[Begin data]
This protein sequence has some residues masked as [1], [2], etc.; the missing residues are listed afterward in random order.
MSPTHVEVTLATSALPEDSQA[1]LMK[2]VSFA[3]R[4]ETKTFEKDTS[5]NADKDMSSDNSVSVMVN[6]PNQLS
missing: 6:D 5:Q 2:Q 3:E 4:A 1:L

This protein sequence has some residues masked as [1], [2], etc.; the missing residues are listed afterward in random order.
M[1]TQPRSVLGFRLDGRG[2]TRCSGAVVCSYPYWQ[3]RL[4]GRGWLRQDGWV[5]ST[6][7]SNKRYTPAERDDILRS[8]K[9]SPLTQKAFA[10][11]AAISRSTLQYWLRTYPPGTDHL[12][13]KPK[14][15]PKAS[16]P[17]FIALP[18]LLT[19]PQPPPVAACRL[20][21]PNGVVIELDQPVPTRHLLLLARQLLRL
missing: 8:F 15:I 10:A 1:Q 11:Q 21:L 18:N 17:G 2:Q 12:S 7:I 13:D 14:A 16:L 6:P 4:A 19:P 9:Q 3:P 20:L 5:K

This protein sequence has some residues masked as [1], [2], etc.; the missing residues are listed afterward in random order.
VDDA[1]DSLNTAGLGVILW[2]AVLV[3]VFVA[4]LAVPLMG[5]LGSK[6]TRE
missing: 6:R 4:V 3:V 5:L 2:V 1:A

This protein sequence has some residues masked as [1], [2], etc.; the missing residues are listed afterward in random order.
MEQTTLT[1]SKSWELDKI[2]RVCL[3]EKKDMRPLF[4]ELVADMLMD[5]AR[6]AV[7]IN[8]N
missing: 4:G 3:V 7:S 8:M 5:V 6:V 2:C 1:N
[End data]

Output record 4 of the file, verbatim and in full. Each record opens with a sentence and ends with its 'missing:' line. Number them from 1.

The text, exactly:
This protein sequence has some residues masked as [1], [2], etc.; the missing residues are listed afterward in random order.
MEQTTLT[1]SKSWELDKI[2]RVCL[3]EKKDMRPLF[4]ELVADMLMD[5]AR[6]AV[7]IN[8]N
missing: 4:G 3:V 7:S 8:M 5:V 6:V 2:C 1:N